As floor covering dealers began to show a “genuine desire to meet and learn together,” the need also rose for local WFCA affiliates (regional associations). Warren wrote, “Unfortunately, many localities in the West still have no local associations to carry the ball and put on educational programs. While dealer organization is the obvious key, it often takes quite a while to generate enough interest to really get something started. Actually, several of our local associations got started because two or three dealers got together and decided they could do more as a group than as individuals.”
As well as things were going for the WFCA, there were those who expressed negativity towards business-oriented or installation-related training seminars or courses. Olansky took that complacent viewpoint to task in an editorial. “It will be a big wonderful world, one destined to sprinkle brightness, beauty and money down on all of us. All one has to do is sit back and wait patiently. Let the other guy try and do something to either improve his lot from a low position, or move forward from an already healthy level.”
May 1962 proved pivotal for the WFCA - its 2nd annual convention, carrying the theme “Sell for Profit,” had the backing of the industry it supported. “I am the first to admit that the overwhelming support WFCA enjoys for the second annual Convention Seminar…pleases all of us who crossed our fingers last year when the first Convention Seminar was held, a revolutionary plan for our industry and one whose success could not be adequately predicted in advance,” Olansky concluded.
To further add viability, board member M.H. Peterson was appointed committee chairman representing the WFCA on the National Joint Trade Board – established by the Association and the Brotherhood of Painters, Decorators and Paperhangers of America. “The National Joint Trade Board affords an opportunity for exchanges of information between the association and the International Union on problems affecting the floor covering industry,” the WFCA stated. With this Joint Board appointment, it was now possible for the association to further enrich and develop the newly established Western Apprenticeship and Training Standards.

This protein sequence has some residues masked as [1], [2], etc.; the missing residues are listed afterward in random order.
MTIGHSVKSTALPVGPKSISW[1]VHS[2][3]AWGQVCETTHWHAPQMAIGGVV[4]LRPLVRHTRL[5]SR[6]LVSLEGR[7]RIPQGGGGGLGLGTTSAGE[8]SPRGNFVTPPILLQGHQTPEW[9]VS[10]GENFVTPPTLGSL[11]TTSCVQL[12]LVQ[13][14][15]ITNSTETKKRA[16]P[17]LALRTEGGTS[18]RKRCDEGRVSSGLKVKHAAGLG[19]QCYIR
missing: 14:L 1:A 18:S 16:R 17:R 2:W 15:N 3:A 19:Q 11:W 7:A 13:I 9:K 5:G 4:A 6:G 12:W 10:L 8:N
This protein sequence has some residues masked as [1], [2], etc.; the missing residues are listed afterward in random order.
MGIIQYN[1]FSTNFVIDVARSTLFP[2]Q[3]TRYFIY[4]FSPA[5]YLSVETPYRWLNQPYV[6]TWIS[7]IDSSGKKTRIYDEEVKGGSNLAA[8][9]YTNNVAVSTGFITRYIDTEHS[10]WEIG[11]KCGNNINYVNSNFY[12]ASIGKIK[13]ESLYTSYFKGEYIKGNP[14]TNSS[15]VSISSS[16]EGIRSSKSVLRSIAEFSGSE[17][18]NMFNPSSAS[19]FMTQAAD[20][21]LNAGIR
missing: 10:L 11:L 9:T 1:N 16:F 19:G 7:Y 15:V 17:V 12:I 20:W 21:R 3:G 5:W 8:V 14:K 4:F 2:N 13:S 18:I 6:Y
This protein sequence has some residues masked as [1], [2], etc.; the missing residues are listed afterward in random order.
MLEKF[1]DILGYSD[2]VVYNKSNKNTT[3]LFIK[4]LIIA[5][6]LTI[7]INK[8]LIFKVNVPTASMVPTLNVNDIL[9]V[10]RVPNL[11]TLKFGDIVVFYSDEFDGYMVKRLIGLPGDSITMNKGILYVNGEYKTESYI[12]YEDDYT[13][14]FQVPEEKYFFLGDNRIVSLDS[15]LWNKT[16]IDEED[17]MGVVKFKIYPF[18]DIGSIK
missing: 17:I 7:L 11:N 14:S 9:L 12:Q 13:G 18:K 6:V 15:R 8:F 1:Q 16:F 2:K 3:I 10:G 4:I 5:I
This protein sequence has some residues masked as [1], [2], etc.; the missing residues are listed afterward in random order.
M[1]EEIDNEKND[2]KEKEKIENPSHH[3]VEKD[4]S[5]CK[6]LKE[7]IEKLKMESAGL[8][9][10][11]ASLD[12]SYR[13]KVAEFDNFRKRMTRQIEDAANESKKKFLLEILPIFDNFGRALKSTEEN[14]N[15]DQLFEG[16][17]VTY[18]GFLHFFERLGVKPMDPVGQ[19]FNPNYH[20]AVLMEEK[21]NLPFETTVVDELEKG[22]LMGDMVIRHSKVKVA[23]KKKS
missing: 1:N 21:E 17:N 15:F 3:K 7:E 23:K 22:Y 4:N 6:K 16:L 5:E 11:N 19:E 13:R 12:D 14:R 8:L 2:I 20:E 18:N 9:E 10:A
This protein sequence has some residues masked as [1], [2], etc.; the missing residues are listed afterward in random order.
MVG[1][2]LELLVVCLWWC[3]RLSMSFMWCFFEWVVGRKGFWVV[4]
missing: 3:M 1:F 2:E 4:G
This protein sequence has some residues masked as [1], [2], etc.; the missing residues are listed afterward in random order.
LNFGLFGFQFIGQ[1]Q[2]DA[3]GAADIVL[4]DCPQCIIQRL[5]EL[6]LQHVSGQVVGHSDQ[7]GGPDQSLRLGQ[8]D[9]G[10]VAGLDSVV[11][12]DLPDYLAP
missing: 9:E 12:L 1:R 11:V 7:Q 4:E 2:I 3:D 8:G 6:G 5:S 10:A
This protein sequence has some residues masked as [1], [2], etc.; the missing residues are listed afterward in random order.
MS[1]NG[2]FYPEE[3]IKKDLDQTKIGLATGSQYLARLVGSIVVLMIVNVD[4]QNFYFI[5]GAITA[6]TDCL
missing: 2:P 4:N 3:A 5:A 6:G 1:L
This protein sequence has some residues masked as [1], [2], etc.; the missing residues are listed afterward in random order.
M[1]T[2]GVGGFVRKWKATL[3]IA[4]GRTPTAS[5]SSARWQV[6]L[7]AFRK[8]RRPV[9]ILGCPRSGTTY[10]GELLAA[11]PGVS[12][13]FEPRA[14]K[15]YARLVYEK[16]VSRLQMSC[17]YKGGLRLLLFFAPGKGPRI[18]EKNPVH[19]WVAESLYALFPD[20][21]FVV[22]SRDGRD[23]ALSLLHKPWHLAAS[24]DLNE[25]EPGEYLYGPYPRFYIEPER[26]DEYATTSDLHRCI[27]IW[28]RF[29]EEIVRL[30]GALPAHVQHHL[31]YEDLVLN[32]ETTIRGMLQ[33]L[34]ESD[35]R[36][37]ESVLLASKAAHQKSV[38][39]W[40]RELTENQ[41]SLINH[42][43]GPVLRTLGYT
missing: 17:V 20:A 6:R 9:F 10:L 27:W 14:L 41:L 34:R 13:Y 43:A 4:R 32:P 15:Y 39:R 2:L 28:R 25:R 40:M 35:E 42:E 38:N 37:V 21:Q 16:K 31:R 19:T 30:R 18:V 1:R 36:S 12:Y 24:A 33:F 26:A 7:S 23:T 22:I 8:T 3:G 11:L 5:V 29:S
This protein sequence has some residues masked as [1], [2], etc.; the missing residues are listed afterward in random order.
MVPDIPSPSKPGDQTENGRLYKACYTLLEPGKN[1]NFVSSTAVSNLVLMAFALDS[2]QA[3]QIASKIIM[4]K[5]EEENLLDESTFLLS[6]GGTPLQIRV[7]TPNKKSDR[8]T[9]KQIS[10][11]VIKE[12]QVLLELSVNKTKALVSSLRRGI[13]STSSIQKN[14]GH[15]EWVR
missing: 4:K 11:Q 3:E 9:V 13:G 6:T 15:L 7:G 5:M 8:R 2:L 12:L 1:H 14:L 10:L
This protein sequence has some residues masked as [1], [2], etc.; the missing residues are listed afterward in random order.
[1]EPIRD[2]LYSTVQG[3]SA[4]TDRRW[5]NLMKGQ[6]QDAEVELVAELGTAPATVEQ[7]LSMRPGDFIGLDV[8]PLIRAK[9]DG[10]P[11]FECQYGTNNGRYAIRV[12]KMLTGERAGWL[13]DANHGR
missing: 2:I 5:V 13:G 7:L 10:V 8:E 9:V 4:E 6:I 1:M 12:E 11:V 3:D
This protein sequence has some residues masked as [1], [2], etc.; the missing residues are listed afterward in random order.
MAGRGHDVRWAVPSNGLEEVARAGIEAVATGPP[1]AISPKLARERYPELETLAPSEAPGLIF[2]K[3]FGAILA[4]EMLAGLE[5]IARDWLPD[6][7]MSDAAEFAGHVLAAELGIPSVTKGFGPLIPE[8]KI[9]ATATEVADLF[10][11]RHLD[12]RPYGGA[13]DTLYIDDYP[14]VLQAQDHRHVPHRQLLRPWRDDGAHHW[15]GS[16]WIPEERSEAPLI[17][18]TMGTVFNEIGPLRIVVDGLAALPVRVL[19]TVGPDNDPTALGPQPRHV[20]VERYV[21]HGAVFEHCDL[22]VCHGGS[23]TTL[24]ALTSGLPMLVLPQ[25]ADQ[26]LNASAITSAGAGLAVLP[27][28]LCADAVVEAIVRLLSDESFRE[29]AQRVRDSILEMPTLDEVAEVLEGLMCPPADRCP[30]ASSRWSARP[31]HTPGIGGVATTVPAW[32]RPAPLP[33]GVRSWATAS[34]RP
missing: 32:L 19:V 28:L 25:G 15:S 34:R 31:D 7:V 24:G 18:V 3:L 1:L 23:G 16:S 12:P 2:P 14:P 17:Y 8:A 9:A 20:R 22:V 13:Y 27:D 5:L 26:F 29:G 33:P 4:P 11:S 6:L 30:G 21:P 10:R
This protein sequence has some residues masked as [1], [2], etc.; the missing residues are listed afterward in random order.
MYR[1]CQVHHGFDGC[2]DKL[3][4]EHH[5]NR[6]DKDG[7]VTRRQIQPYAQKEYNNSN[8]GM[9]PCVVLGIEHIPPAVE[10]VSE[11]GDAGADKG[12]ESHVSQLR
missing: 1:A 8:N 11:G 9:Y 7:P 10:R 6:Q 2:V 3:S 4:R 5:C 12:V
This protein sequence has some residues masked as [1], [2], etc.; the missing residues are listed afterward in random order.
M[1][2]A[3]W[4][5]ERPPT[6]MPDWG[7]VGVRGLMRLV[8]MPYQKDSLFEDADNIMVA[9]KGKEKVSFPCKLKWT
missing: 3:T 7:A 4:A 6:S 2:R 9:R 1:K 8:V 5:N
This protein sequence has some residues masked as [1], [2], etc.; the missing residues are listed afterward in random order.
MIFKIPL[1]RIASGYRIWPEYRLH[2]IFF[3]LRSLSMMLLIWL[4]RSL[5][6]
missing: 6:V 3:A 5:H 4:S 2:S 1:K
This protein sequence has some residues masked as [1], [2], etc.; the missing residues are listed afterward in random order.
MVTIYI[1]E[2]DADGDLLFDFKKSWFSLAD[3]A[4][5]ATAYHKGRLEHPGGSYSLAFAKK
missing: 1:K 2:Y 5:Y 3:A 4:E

Later that same year, the Southern California Carpet, Linoleum, and Soft Tile Crafts Joint Labor Management Apprenticeship and Training Committee was named the first place winner of the inaugural Patterson Award – a U.S. Department of Labor award for the promotion and development of apprenticeships. In its column within Western Floors magazine, the WFCA gave credit for the program’s success equally to the floor covering associations and Local Union No. 1247.
Further, in September, word came that this award-winning program would be issuing certificates of competence and preference in hiring. Though many expressed disapproval of the preferential treatment of certified “mechanics,” the WFCA assured its members by saying, “The new training program for journeymen, enabling them to improve their skill, coupled with a testing program, promises a great deal of improvement for floor covering installations in Southern California. At least in Southern California, journeymen’s training has graduated from the talking stage into action.”
In November, the WFCA noted the testing program would feature another component where “every mechanic seeking employment for the first time in the area must gain acceptance from the Journeyman Testing Committee before he is eligible to be referred for employment.” To qualify, applicants had to pass both a written exam and “manipulative demonstrations” to prove their capabilities. All eyes were now on Southern California’s new program.
An important aspect of the fledgling WFCA was its focus on education and training. In April 1963, the WFCA touted the “opening of new doors” after talking to a dealer from the Associated Floor Covering Dealers of Denver. The retailer asked what could be done if a specified material wasn’t suitable for the particular installation. “Contact the architect and tell him why-he’s willing to learn,” the WFCA said.